Toothache & antibiotics - how long for pain relief?

Discussion in 'Dental Archive' started by skull_leader7@yahoo.com, May 21, 2007.

  1. Guest

    Hi all...

    My dentist prescribed 500mg amoxicillin every 8 hours for my
    toothache in my upper front tooth. I'm coming up on 48 hrs since I
    took the first pill and I'm still in a great deal of pain. I've
    actually been taking a single Aleve every 12+ hours (usually when the
    pain starts to return) as necessary, per the dentist's advice, but
    each time the Aleve wears off the pain returns, pretty much as bad as
    ever. The dentist is also planning on doing a root canal on this
    tooth in a few days, but in the meantime, should the amoxicillin
    eventually get rid of the pain, or will I need to keep relying on
    Aleve until the root canal?

    By the way, this tooth was traumatized over 12 years ago from a
    physical blow - I was around 20 at the time. It was partially
    dislodged (bent backwards at an angle), but eventually settled back
    into its natural position or close to it. It also started to
    discolor, and for that reason, plus the fact that the adjacent tooth
    had earlier been chipped from an unrelated injury, verneers were
    placed on both teeth. Anyway, my dentist the other day, upon looking
    at the xray,says she can tell that the tooth was traumatized while it
    was still developing, and says that this injury is likely the cause of
    my current trouble - like the nerve is finally dying. Is she right
    about this? 12+ years seems like a very long time for it to be coming
    back and causing this, now.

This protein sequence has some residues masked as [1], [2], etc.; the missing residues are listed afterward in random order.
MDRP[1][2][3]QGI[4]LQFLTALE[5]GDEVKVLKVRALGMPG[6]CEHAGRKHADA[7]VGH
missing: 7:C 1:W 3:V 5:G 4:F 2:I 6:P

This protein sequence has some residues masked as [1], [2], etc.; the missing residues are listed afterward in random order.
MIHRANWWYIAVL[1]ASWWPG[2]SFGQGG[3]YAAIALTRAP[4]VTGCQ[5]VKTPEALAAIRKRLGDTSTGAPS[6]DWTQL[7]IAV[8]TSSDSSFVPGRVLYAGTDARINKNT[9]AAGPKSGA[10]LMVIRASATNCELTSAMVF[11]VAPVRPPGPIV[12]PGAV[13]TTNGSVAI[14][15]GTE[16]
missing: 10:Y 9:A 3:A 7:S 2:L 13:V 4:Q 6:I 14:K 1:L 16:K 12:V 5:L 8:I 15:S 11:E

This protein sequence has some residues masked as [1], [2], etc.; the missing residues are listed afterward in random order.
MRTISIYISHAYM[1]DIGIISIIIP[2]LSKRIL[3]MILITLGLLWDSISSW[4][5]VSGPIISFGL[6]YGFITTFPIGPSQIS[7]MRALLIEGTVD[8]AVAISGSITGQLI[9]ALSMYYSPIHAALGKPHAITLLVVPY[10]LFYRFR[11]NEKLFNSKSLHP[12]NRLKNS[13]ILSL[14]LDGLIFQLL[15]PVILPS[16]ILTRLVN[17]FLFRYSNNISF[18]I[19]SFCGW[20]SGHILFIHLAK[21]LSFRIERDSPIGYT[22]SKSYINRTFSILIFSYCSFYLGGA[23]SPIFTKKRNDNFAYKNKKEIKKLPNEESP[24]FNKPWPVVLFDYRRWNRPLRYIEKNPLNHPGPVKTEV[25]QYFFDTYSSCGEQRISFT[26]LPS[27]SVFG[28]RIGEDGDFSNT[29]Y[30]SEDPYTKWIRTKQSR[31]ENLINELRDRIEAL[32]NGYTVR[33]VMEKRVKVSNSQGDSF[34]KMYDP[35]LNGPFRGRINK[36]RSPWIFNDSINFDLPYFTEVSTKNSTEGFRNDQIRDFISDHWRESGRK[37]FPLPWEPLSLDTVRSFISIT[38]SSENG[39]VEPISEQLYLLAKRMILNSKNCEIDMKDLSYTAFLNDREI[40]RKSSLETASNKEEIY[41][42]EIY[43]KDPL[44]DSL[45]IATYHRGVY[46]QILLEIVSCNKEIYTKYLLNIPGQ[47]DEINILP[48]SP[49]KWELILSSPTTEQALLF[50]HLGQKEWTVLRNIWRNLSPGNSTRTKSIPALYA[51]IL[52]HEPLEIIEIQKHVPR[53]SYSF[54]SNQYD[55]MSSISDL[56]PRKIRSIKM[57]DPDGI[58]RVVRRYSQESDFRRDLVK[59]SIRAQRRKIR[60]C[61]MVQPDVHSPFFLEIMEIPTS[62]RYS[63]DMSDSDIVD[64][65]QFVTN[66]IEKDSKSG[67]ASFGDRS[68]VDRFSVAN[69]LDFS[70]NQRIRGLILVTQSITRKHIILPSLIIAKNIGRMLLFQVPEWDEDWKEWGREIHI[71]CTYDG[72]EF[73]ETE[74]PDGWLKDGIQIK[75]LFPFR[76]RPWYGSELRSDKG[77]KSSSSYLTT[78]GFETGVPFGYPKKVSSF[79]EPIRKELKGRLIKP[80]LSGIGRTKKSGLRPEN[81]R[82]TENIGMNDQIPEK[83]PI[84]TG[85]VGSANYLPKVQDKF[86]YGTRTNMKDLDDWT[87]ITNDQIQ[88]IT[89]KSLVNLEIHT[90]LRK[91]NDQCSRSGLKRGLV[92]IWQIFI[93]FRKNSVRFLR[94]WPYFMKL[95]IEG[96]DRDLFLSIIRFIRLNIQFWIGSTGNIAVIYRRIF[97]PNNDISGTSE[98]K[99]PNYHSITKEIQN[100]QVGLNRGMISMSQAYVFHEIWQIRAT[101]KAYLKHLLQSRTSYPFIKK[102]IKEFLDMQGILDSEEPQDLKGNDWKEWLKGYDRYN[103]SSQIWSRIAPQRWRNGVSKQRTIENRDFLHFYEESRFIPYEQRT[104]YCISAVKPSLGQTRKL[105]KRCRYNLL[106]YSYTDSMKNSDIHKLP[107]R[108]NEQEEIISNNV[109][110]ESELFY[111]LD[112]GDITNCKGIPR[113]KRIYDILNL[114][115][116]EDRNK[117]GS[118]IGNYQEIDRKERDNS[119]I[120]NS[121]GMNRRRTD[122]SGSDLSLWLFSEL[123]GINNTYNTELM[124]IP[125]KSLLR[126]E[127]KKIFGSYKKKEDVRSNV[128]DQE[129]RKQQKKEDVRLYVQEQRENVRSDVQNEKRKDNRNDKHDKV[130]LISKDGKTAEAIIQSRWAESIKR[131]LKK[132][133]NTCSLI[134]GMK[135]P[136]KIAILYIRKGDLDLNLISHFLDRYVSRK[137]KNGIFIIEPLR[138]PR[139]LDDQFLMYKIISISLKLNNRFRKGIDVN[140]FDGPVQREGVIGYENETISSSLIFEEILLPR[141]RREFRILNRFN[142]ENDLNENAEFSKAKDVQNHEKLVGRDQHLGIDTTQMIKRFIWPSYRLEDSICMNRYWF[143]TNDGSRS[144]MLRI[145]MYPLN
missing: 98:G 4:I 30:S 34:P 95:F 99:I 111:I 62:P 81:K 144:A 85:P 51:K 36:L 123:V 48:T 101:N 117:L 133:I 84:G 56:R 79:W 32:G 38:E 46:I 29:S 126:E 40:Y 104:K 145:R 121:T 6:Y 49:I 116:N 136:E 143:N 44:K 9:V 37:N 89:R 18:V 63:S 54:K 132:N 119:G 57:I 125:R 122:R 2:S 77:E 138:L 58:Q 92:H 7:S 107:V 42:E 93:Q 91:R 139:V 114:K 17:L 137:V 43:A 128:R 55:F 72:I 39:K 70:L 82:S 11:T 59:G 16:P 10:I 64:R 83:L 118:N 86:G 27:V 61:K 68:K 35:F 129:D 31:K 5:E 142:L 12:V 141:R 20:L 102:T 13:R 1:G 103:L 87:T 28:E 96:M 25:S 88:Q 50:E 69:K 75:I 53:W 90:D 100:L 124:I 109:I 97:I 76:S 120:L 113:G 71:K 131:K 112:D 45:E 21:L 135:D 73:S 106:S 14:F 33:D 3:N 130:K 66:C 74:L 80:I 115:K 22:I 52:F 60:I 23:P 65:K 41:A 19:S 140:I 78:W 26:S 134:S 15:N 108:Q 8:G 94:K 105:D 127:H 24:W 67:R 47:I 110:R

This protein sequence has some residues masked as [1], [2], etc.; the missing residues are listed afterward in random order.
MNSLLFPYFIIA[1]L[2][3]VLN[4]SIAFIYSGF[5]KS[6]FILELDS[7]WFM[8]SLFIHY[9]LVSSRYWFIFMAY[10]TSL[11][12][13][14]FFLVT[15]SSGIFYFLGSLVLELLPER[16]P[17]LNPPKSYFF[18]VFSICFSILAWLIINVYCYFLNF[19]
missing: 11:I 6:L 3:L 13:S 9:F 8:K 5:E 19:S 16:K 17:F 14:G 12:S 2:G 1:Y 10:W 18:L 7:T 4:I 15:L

Thanks in advance for any advice / help.
     
    , May 21, 2007
    #1
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  2. Dartos Guest

    I'm coming up on 48 hrs since I
    The dentist is also planning on doing a root canal on this

    To me, this situation is an emergency and should be treated on the
    day it is reported, or most certainly the next for a REGULAR PATIENT.
    Take a shorter lunch, work past 5:00, or cancel a non-emergency
    patient.

    If there is not time to treat a new patient quickly, they should be
    told to try and find someone who can see them sooner.

    How can you tell your patients in pain, "I'll get to it in a
    week or so"?

    JMO,
    D
     
    Dartos, May 21, 2007
    #2
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  3. If he is swollen, a few days of antibiotic might make it possible to get
    numb.

    --
    /

    Amatus

    /
    "Dartos" <> wrote in message
    news:...
     
    Amatus Cremona, May 21, 2007
    #3
  4. Dartos Guest

    Honestly, rarely have that problem, but I won't say 'never'.
    :)
    D

    Amatus Cremona wrote:
     
    Dartos, May 21, 2007
    #4
  5. Newbie Guest

    On Mon, 21 May 2007 14:49:56 -0500, Dartos <> wrote:
    Personally think it's just a bad idea to inject into an obviously infected area.
    But then again, didn't say I never do it.
     
    Newbie, May 21, 2007
    #5
  6. Steven Fawks Guest

    Newbie wrote:


    You can usually use a block away from the abcess, and there is a
    difference between the actual abcess and cellulitis. The sooner
    the cause of the infection is treated, the faster the resolution.
    Get the tooth or abcess draining quick and toss in the antibiotics
    too.

    Still not a reason to wait a week or two, IMO.

    Steve
     
    Steven Fawks, May 22, 2007
    #6
  7. Guest

    if you are in severe pain and still can not see your general dentist,
    you can always go to the endodontist as an emergency patient. you are
    self diagnosing but I agree with D, you really shouldn't wait.
     
    , May 22, 2007
    #7
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